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Brits are sitting on a potential £18m windfall as old £1 coins go out of circulation

Raid your old piggy banks and check behind the sofa so you don’t get left with unwanted coins.
Use it or lose it - Brits are sitting on a potential £18m windfall as the old £1 coin becomes extinct
Reading time: 3 mins

After 15th October, the old £1 coin will no longer be legal tender. Yet, in the run up to the deadline, the Royal Mint estimates that as many as 1 in 3 UK households may still have some lying around the house, languishing down the back of the sofa, in piggy banks, old purses and coat pockets.

Assuming that each household has just one old Pound coin, that equates to at least £9 million in forgotten cash – and it could easily be far more.

Research from Portafina1 found that on average, Brits claim to have around £20 in loose change hidden around the house, with the most common places being in old purses and wallets (£2.30), gym bags (£1.20), suitcases (£1.50), clothes (£2.34) and their cars (£2.45). Much of this change could be the old-style Pound coins.

So, what would happen if Brits were to rescue these coins and invest them? If each household used just one to start an 'Adventurous' investment plan (our highest-risk plan), they could potentially double their money over ten years2, equating to a possible £18m of extra spending power for the economy. That would pay for:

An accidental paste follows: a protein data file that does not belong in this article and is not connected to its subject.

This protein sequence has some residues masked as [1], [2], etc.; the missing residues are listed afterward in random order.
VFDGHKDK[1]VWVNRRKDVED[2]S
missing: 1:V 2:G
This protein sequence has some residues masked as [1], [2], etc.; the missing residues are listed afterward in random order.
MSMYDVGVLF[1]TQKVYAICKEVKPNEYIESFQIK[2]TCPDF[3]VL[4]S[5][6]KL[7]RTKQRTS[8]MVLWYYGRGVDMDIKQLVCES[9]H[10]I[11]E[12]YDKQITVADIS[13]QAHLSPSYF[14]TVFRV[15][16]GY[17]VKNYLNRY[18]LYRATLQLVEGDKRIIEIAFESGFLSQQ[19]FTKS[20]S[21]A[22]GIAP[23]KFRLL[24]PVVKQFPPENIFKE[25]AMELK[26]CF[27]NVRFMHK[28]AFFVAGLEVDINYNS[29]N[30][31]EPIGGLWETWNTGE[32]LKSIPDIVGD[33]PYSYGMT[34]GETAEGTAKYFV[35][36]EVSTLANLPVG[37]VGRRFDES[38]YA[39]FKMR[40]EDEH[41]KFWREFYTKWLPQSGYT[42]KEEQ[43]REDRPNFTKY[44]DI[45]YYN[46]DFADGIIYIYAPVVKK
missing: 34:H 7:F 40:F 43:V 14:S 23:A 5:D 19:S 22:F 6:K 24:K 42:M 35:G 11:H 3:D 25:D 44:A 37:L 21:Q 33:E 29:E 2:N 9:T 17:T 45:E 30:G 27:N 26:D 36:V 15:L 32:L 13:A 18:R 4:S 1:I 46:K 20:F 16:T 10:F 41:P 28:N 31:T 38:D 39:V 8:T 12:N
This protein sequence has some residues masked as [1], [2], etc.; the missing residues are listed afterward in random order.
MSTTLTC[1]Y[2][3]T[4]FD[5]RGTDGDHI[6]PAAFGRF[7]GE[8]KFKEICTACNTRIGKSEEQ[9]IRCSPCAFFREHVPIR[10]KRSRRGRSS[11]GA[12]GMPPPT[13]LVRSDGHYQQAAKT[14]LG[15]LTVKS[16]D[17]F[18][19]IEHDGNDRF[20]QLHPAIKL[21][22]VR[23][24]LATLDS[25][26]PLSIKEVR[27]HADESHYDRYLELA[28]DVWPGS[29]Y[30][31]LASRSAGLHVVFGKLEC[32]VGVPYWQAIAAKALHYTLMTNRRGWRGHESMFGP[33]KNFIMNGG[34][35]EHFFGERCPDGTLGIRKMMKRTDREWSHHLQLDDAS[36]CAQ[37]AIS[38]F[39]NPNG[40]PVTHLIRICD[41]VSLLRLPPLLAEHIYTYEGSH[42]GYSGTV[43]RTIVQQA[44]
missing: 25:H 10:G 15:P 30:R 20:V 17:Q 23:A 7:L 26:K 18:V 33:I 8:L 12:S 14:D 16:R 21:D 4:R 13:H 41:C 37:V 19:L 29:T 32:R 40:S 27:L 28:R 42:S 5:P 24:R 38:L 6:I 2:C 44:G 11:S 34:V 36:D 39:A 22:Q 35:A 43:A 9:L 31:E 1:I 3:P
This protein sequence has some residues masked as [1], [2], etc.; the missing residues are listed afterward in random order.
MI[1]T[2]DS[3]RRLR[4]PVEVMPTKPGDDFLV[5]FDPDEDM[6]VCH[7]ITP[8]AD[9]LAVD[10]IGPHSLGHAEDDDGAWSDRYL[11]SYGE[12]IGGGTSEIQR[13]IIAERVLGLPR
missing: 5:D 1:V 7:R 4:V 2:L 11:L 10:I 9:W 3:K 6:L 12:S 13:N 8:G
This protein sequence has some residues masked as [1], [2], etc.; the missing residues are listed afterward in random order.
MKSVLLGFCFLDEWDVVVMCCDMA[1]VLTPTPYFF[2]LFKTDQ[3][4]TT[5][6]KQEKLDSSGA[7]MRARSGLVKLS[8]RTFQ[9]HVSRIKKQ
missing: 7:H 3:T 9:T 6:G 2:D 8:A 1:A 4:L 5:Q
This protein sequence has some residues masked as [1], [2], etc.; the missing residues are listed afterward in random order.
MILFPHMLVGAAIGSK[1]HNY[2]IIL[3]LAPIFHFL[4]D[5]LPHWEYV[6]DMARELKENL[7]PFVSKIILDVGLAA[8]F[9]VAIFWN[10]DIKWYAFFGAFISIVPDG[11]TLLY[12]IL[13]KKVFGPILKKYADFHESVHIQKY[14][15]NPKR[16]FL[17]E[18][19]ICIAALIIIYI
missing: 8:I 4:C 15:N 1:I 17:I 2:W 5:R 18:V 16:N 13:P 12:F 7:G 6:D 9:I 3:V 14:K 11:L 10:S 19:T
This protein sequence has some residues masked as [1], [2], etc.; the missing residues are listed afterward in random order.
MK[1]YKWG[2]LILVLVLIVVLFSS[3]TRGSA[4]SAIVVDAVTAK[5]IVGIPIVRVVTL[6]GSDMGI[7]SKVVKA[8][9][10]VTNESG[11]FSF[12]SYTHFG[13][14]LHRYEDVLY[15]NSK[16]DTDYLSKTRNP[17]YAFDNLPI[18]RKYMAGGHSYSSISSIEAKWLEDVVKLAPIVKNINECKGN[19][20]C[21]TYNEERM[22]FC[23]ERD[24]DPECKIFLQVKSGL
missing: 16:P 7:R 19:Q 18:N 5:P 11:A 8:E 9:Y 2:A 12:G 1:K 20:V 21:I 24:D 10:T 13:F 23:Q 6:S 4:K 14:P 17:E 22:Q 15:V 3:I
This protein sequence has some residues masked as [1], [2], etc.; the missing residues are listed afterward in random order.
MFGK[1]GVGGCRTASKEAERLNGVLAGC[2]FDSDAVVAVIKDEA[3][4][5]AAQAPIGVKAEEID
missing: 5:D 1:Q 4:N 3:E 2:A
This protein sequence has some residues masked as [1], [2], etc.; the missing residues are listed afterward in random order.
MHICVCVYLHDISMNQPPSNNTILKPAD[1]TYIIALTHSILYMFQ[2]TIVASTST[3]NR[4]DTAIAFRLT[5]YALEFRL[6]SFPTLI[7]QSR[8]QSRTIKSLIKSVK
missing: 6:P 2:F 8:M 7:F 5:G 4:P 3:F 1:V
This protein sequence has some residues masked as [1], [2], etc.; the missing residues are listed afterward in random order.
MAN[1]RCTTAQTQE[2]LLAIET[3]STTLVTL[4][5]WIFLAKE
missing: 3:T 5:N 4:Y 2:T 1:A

• More than 5000 summer holidays for a family of four, or
  • 750 weddings, or
  • Almost 550 house deposits for first time buyers, or
  • Fees for 650 undergraduate degrees

You can see then, while the humble £1 coin may not feel like it can make a difference on its own, collectively it could cost the UK economy dearly, if the old ones just disappeared.

What you may not realise is that after 15th October, shops don’t have to accept the old style coins, and some high street banks say they will only accept them from their own customers, so you could find yourself stuck with unwanted coins.

If that happens, the only way to guarantee getting your money exchanged is via the Bank of England in London, which let’s face it, isn’t going to be something people will bother to do.

Moral of the story - don’t dismiss your old pound coins as small change. Raid your money jars, check your sofas and shake out your old jackets to rescue them, and put them to good use before it’s too late!


1 Source: http://www.housebeautiful.co.uk/lifestyle/news/a1702/brits-hiding-money-under-mattress/

2 Predicted values are based on 9 million people, each making a £1 deposit into a high-risk (Adventurous) Wealthify investment Plan for 10 years. Predicted values are for illustrative purposes only and are calculated using ARC benchmark data which comprises data on the past performance of hundreds of comparable private investment plans. Past performance figures are not a reliable indicator of future returns. With investing your capital is at risk and you may get back less than you put in.

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